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Synchronous High Speed Serial Interface Clocking

IP.com Disclosure Number: IPCOM000115232D
Original Publication Date: 1995-Apr-01
Included in the Prior Art Database: 2005-Mar-30
Document File: 4 page(s) / 126K

Publishing Venue

IBM

Related People

Abdelnour, G: AUTHOR [+5]

Abstract

The High Speed Serial Interface (HSSI) standard was developed to allow users to attach to high speed communication lines (up to 52 Mbps) without the need to develop the analog circuits required to conform to the CCITT standards for high speed data transmission. This standard was first developed for data transmission only. Non-synchronous data transmission occurs without problems because of the pseudo-random arrival rate of the data within the network.

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Synchronous High Speed Serial Interface Clocking

      The High Speed Serial Interface (HSSI) standard was developed
to allow users to attach to high speed communication lines (up to 52
Mbps) without the need to develop the analog circuits required to
conform to the CCITT standards for high speed data transmission.
This standard was first developed for data transmission only.
Non-synchronous data transmission occurs without problems because of
the pseudo-random arrival rate of the data within the network.

      New voice and video applications require the servicing of
information in a continuous bit stream.  When continuous bit stream
transmission is required, non-synchronous transmission methods are
not sufficient to guarantee certain grades of service to the
customer.  In continuous bit stream transmission, the number of bits
into the network must be equal to the number of bits out of the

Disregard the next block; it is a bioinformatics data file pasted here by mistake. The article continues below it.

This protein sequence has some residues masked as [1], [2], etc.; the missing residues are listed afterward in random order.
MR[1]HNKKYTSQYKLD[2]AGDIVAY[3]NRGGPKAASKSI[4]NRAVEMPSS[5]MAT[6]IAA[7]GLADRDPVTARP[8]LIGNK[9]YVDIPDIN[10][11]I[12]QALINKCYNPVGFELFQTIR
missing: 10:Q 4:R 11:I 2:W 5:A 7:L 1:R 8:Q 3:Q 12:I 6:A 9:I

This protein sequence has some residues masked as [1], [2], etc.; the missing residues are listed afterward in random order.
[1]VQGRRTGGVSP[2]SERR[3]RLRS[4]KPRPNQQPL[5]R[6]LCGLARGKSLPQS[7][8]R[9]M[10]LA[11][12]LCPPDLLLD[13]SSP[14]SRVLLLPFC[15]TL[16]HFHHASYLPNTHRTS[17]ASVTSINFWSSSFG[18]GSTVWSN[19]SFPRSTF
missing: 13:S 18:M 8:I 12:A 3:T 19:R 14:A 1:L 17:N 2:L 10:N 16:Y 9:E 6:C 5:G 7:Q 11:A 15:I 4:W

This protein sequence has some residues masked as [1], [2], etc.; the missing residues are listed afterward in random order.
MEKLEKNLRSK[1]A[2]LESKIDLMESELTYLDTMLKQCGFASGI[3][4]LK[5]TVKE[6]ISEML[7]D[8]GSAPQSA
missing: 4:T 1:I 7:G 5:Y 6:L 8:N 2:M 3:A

network or a frame slip occurs causing a loss of one frame's worth of
information (192 bits).  With stratum 3 frequency tolerances of 20
parts per million at both the transmit and receiving ends of a
network, this amounts to four frame slips every second which is
unacceptable.  This technical disclosure describes a method for
synchronizing the HSSI interface clock to the highly-accurate system
clock provided by a system clock card for a bandwidth manager and
guarantees that there will be no clock slippage for a minimum of 2
days.  Back-up methods in case of system clock failure are also
described.

      A bandwidth manager receives user input on the port side,
performs routing and bandwidth allocation, and then transmits the
information to the network through multiple trunks.  The data is then
routed through the network to the trunk of an end-user bandwidth
manager where it is sent to the end user.  In network operation data
received from a user is transmitted to another destination.  Data
traffic by nature is pseudo-random and bursty in nature.  Therefore,
the current design methods incorporate buffers to account for this
bursty nature and thereby ensure uninterrupted data delivery.  The
bit-by-bit clocking rate accuracy is not important since variations
in clock frequencies are minor in comparison to the bursty data
traffic.

      However, when attaching bandwidth managing type equipment,
transmission of data, voice and video are transmitted simultaneously
and therefore, must be managed more closely.  Specifically, the
information into the bandwidth manager must be delivered to the end
user without the loss or addition of information (Fig. 1).  With the
current tolerance of networks, frame slips and loss of data occur too
frequently to provide an acceptable grade of service to the customer.
To avoid this problem the bandwidth manager extracts a highly
accurate clock from the network and synchronizes all its clocks to
it.  Since the receiving bandwidth manager and the transmitting
bandwidth manager synchronize clocks to th...